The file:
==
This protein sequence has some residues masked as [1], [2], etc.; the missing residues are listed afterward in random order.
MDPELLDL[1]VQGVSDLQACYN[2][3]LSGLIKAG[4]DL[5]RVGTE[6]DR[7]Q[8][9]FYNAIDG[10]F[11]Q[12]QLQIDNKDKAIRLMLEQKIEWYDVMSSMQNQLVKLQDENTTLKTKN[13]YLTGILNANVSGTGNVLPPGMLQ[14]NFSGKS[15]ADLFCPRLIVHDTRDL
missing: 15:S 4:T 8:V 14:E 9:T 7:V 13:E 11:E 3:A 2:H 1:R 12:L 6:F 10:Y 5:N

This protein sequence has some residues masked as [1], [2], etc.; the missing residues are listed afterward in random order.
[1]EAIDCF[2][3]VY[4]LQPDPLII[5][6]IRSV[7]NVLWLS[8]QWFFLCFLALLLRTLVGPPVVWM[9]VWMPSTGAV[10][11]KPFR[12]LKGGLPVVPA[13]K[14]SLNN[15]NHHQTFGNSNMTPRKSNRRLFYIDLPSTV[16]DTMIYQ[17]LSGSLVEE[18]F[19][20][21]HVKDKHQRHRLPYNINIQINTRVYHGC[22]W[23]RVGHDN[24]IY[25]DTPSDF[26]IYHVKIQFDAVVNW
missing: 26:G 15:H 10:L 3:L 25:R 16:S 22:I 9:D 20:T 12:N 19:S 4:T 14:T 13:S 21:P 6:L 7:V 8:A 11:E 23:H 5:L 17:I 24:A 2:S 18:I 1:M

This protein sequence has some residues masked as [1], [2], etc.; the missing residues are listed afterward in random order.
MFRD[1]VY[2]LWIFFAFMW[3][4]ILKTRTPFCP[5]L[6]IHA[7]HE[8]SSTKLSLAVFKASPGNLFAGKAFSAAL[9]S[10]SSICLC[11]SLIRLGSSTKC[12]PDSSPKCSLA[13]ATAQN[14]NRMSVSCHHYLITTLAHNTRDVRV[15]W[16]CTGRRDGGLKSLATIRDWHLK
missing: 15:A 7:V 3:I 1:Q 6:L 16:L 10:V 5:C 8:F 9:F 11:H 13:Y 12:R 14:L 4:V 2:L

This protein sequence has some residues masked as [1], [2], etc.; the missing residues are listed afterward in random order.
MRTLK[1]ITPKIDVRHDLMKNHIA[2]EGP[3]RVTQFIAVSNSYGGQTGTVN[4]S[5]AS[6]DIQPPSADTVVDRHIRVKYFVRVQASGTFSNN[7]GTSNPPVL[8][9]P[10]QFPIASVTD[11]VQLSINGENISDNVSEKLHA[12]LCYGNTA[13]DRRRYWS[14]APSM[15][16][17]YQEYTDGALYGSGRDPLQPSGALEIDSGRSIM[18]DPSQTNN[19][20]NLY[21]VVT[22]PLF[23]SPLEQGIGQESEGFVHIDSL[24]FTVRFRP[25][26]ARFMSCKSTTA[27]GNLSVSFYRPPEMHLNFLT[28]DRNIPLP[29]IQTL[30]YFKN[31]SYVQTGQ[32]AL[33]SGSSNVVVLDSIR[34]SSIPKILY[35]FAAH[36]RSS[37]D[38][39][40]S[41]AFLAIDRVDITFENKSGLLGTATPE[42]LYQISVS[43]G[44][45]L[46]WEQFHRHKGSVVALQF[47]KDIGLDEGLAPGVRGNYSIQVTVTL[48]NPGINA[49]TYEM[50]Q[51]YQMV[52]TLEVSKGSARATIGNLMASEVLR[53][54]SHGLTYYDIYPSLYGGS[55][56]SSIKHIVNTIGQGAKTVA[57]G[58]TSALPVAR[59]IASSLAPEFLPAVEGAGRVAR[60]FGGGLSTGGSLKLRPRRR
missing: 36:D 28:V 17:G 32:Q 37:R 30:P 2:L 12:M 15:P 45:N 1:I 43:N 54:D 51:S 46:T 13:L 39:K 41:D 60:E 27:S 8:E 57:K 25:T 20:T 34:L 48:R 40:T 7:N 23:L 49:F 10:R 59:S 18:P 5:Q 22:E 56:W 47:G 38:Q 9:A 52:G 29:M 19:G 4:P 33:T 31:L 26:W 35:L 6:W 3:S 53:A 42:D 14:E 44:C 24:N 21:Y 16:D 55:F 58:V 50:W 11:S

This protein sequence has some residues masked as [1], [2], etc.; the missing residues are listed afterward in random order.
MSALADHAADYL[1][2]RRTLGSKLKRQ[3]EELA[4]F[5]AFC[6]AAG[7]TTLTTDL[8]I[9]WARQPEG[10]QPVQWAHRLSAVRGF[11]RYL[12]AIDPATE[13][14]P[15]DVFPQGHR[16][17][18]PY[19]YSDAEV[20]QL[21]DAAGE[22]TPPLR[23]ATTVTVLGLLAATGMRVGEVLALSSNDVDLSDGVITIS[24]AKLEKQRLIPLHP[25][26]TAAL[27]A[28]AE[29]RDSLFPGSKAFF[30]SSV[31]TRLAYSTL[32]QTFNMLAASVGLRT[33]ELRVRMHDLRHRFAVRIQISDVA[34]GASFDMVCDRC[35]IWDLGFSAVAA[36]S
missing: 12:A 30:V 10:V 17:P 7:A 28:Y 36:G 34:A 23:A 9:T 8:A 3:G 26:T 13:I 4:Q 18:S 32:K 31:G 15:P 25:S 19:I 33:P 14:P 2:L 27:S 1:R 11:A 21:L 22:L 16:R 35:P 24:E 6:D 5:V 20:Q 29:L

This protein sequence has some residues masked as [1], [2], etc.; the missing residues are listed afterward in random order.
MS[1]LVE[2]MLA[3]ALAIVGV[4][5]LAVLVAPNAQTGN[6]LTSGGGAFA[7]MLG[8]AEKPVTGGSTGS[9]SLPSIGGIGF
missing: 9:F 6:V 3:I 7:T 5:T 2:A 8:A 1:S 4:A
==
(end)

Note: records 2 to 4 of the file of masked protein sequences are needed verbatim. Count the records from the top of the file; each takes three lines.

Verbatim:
This protein sequence has some residues masked as [1], [2], etc.; the missing residues are listed afterward in random order.
[1]EAIDCF[2][3]VY[4]LQPDPLII[5][6]IRSV[7]NVLWLS[8]QWFFLCFLALLLRTLVGPPVVWM[9]VWMPSTGAV[10][11]KPFR[12]LKGGLPVVPA[13]K[14]SLNN[15]NHHQTFGNSNMTPRKSNRRLFYIDLPSTV[16]DTMIYQ[17]LSGSLVEE[18]F[19][20][21]HVKDKHQRHRLPYNINIQINTRVYHGC[22]W[23]RVGHDN[24]IY[25]DTPSDF[26]IYHVKIQFDAVVNW
missing: 26:G 15:H 10:L 3:L 25:R 16:S 22:I 9:D 20:T 12:N 19:S 4:T 14:T 13:S 21:P 6:L 7:V 8:A 11:E 23:H 5:L 17:I 24:A 2:S 18:I 1:M

This protein sequence has some residues masked as [1], [2], etc.; the missing residues are listed afterward in random order.
MFRD[1]VY[2]LWIFFAFMW[3][4]ILKTRTPFCP[5]L[6]IHA[7]HE[8]SSTKLSLAVFKASPGNLFAGKAFSAAL[9]S[10]SSICLC[11]SLIRLGSSTKC[12]PDSSPKCSLA[13]ATAQN[14]NRMSVSCHHYLITTLAHNTRDVRV[15]W[16]CTGRRDGGLKSLATIRDWHLK
missing: 15:A 7:V 3:I 1:Q 6:L 16:L 10:V 5:C 8:F 9:F 11:H 13:Y 12:R 14:L 4:V 2:L

This protein sequence has some residues masked as [1], [2], etc.; the missing residues are listed afterward in random order.
MRTLK[1]ITPKIDVRHDLMKNHIA[2]EGP[3]RVTQFIAVSNSYGGQTGTVN[4]S[5]AS[6]DIQPPSADTVVDRHIRVKYFVRVQASGTFSNN[7]GTSNPPVL[8][9]P[10]QFPIASVTD[11]VQLSINGENISDNVSEKLHA[12]LCYGNTA[13]DRRRYWS[14]APSM[15][16][17]YQEYTDGALYGSGRDPLQPSGALEIDSGRSIM[18]DPSQTNN[19][20]NLY[21]VVT[22]PLF[23]SPLEQGIGQESEGFVHIDSL[24]FTVRFRP[25][26]ARFMSCKSTTA[27]GNLSVSFYRPPEMHLNFLT[28]DRNIPLP[29]IQTL[30]YFKN[31]SYVQTGQ[32]AL[33]SGSSNVVVLDSIR[34]SSIPKILY[35]FAAH[36]RSS[37]D[38][39][40]S[41]AFLAIDRVDITFENKSGLLGTATPE[42]LYQISVS[43]G[44][45]L[46]WEQFHRHKGSVVALQF[47]KDIGLDEGLAPGVRGNYSIQVTVTL[48]NPGINA[49]TYEM[50]Q[51]YQMV[52]TLEVSKGSARATIGNLMASEVLR[53][54]SHGLTYYDIYPSLYGGS[55][56]SSIKHIVNTIGQGAKTVA[57]G[58]TSALPVAR[59]IASSLAPEFLPAVEGAGRVAR[60]FGGGLSTGGSLKLRPRRR
missing: 36:D 28:V 17:G 32:Q 37:R 30:P 2:L 12:M 15:P 45:N 1:I 43:N 54:D 51:S 46:T 13:L 39:K 41:D 60:E 27:S 8:E 57:K 25:T 20:T 34:L 48:R 40:T 7:N 23:L 49:F 10:R 59:S 18:P 5:Q 22:E 56:W 47:G 38:Q 9:A 52:G 29:M 19:G 4:P 33:T 31:L 26:W 35:L 6:W 3:S 53:A 42:D 14:E 44:C 24:N 21:Y 16:D 55:F 58:V 50:W 11:S